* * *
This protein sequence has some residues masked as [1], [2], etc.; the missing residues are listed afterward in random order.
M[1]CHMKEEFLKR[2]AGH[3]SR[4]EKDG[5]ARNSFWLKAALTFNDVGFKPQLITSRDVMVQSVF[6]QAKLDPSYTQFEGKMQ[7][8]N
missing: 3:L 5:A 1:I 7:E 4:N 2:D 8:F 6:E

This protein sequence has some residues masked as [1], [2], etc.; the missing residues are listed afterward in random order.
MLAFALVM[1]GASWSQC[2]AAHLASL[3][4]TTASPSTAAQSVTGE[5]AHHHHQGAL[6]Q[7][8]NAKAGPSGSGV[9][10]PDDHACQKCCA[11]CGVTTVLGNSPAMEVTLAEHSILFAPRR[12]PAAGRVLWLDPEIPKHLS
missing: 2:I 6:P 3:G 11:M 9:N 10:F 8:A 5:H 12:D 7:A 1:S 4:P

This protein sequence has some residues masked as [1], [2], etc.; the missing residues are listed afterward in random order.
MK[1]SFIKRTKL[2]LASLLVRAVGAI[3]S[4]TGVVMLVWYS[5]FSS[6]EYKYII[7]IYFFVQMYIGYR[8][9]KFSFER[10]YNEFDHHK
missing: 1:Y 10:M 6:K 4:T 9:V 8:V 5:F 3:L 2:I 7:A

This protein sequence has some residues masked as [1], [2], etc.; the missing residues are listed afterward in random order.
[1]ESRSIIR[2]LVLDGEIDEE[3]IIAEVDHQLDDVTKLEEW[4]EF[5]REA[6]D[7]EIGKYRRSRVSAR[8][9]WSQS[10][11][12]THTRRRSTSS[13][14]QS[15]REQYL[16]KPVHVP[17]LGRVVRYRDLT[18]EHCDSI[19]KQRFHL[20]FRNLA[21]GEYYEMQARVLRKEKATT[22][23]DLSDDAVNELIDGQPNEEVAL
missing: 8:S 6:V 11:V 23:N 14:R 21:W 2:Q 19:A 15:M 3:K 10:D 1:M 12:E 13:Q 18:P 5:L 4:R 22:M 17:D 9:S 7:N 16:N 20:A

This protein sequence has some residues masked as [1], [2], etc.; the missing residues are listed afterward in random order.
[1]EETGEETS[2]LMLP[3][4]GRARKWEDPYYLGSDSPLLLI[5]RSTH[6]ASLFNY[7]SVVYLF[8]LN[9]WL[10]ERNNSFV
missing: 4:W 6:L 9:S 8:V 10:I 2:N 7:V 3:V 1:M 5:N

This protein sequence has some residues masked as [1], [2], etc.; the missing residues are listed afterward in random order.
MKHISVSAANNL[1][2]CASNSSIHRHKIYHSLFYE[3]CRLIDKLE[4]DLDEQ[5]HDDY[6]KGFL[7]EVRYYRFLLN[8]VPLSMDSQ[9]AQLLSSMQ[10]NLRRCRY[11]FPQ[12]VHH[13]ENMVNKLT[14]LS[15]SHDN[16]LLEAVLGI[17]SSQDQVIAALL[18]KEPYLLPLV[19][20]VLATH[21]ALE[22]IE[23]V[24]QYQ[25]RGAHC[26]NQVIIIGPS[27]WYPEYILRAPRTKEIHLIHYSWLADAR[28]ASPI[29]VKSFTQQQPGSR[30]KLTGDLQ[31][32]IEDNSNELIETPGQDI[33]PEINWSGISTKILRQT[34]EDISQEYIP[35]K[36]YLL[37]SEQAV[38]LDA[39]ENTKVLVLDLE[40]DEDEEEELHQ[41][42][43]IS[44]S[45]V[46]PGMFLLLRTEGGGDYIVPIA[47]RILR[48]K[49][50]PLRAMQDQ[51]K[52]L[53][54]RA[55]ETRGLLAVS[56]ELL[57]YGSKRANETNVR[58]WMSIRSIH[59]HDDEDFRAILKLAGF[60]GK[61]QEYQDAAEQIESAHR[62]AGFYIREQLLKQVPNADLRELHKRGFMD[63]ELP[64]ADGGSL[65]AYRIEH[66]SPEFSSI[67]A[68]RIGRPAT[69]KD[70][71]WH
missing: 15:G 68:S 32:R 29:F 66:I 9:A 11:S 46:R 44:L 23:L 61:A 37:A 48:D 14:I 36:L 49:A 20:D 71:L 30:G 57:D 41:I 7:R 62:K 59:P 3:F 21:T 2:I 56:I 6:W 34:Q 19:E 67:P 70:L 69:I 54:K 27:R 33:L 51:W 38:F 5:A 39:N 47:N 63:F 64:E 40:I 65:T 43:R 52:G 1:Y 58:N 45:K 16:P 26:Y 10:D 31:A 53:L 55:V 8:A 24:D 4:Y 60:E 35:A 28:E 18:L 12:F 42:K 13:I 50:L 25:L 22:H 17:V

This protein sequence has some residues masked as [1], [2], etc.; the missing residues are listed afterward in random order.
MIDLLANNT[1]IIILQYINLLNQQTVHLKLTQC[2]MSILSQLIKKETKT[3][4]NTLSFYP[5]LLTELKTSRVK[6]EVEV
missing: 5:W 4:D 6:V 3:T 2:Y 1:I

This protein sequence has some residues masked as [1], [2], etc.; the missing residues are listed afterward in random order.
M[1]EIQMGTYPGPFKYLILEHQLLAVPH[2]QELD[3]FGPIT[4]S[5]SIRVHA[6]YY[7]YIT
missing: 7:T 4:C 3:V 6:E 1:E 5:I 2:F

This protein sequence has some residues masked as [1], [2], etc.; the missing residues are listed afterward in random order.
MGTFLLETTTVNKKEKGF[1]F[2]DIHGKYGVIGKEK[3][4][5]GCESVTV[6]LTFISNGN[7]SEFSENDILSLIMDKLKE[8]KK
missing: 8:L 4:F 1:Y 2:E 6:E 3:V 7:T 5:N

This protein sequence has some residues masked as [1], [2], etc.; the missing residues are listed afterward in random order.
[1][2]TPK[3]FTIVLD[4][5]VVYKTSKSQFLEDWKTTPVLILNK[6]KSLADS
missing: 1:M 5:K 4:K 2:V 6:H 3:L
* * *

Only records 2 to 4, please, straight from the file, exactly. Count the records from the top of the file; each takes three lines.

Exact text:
This protein sequence has some residues masked as [1], [2], etc.; the missing residues are listed afterward in random order.
MLAFALVM[1]GASWSQC[2]AAHLASL[3][4]TTASPSTAAQSVTGE[5]AHHHHQGAL[6]Q[7][8]NAKAGPSGSGV[9][10]PDDHACQKCCA[11]CGVTTVLGNSPAMEVTLAEHSILFAPRR[12]PAAGRVLWLDPEIPKHLS
missing: 2:I 6:P 3:G 11:M 9:N 10:F 8:A 5:H 12:D 7:A 1:S 4:P

This protein sequence has some residues masked as [1], [2], etc.; the missing residues are listed afterward in random order.
MK[1]SFIKRTKL[2]LASLLVRAVGAI[3]S[4]TGVVMLVWYS[5]FSS[6]EYKYII[7]IYFFVQMYIGYR[8][9]KFSFER[10]YNEFDHHK
missing: 1:Y 10:M 6:K 4:T 9:V 8:V 5:F 3:L 2:I 7:A

This protein sequence has some residues masked as [1], [2], etc.; the missing residues are listed afterward in random order.
[1]ESRSIIR[2]LVLDGEIDEE[3]IIAEVDHQLDDVTKLEEW[4]EF[5]REA[6]D[7]EIGKYRRSRVSAR[8][9]WSQS[10][11][12]THTRRRSTSS[13][14]QS[15]REQYL[16]KPVHVP[17]LGRVVRYRDLT[18]EHCDSI[19]KQRFHL[20]FRNLA[21]GEYYEMQARVLRKEKATT[22][23]DLSDDAVNELIDGQPNEEVAL
missing: 8:S 6:V 11:V 23:N 14:R 21:W 2:Q 19:A 15:M 3:K 10:D 1:M 12:E 13:Q 18:P 5:L 4:R 22:M 17:D 9:S 7:N 16:N 20:A